The deed Moses Moore signed, conveying the 370-acre tract of land to Valentime Mauney, includes in the description of the parcel the information that 170 acres of it had been acquired by Moore from Jeremiah Potts, who had bought it from John Moore, deceased. A deed, dated November 25, 1760 and on file in Anson County, Book 6, p.146,, shows-that Moses Moore had conveyed to him by Jeremiah Potts 170 acres on the north side of Indian Creek, a south branch of the South Fork of the Catawba River, which he (Potts) had bought from John Moore, deceased, who was killed by the Indians. The deed also describes the 170-acre tract as running with line of land of Joseph Cloud, deceased. There can be no doubt that 170 of Valentine Mauney's 370 acres was the parcel described earlier. Moses Moore had in 1761, received 200 acres of the tract by a grant.

According to descendants of Thomas Black, and to histories of the Cherryville area which have been written previously, the valley through which Indian Creek flows, slightly northeast of Cherryville, was also the site of his Catawba Frontier home. His home was evidently near that of Valentine Mauney. Both homes probably were built of heavy logs.

It is obvious from records on file that Moses Moore preceded Thomas Black and Valentine Mayney to the Indian Creek area; however, the families of Black and Mauney were the two that remained here and contributed so much to the Cherryville area's beginning. Thomas Black left his first home on Indian Creek after living there several years and moved to what is now Cleveland County. He acquired land and built his second home on the Second Broad River It was there he died in March, 1779. Valentine Mauney remained on Indian Creek until his death in 1805. Some of the older residents of Crouse and the Antioch Methodist Church area say they have heard through past years that the land on which the Antioch church was built and that on which the cemetery is located was owned at one time by Valentine Mauney and that he had given the land for the church and cemetery. -He was buried in 1805 in the Antioch cemetery. From its location, a part of the Indian Creek valley where he lived can be seen.

Ephraim, the son of pioneer Thomas Black, remained at his father's Indian Creek homeplace. Ephraim had two sons, Stephen and Thomas, who, according to older members of the Black family', found homesites on the Old Post Road. This old road has become famous to present residents of Cherryville and to others who have lived in this area in past decades. It came into present-day Cherryville from Spartanburg, SC., and here it crossed the Charlotte-Morganton Road. The Post Road passed through town going east. It ran by the Blakely Place, on which the stage coach relay station was located. The road approaching the stagecoach station from Lincolnton, and meeting the Old Post Road, went to the north of Cherryville, intersecting the Charlotte-Morganton Road above the town. The old stagecoach station house still stands about one- quarter mile east of the Shoal Bridge Road. (The information regarding the Blakely Place, the stagecoach station and the roads inter- - - secting there was obtained from Dr. A Melton "Bud" Black. He is a descendant of Thomas Black. Dr. Black was born in the old stage coach station house. It was remodeled a good many years ago and then used for years as a residence.)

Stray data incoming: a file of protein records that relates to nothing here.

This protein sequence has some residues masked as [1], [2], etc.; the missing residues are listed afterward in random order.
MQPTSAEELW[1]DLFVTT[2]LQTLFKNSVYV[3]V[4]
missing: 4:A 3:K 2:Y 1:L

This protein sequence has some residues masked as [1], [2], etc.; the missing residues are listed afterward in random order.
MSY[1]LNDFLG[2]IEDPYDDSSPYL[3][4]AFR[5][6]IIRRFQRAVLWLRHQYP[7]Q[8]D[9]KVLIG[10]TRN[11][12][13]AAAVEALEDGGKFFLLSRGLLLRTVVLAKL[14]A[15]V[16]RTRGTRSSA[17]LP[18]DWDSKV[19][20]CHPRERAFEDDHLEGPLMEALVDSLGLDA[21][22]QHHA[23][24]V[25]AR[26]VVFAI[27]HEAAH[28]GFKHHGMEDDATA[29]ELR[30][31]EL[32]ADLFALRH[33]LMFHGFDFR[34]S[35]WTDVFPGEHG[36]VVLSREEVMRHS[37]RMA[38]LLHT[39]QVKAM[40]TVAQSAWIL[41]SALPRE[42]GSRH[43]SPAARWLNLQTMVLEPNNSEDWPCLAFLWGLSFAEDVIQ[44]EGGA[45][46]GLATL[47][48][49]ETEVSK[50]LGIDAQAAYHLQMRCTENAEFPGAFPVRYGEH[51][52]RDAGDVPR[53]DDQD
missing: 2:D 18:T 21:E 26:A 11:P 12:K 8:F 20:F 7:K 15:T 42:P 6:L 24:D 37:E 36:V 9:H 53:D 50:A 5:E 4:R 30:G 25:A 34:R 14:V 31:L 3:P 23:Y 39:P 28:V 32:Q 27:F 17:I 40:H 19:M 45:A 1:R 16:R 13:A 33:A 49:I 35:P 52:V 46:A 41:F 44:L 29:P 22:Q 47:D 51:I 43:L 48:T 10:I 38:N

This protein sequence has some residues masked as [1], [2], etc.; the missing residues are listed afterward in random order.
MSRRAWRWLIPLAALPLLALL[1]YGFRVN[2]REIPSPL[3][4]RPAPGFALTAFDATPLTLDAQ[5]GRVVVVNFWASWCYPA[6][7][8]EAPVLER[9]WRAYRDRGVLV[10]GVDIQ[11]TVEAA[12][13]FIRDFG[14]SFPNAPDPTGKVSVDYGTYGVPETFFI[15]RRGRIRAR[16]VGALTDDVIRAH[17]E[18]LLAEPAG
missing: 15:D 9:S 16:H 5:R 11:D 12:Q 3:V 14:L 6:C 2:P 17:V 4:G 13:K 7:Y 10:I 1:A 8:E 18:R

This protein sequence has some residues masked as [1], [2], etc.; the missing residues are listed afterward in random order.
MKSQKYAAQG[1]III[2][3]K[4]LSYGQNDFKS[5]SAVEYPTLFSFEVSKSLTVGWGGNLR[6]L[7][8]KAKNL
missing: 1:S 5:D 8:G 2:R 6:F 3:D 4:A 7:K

The Old Post Road entered the small village of White-Pine approximately one hundred yards west of the present intersection of South Elm Street and the Old Post Road. (An extension going directly eastward to present Mountain Street was made years after 1850). After entering the village, the road crossed the strip of land which, years later, would become Elm Street. The point at which it crossed this strip was approximately where Edwin Rudisill's residence is now located, (405-South Elm Street). It went from that point toward the rear of the present Presbyterian church and from there, it passed just north of the D. P. McLurd property (now the city's community building parking lot). It continued by Michael Carpenter's store to the old depot which was located-near the point where the railroad crosses North Pink Street. The road crossed the railroad there and ran slightly northeast. Some present Cherryville residents can remember seeing traces of the old roadbed near the rear of the E. V. Moss residence, near the rear of the present Presbyterian church and just east of present Oak Street and into the present community building's parking lot space, now covered with asphalt pavement.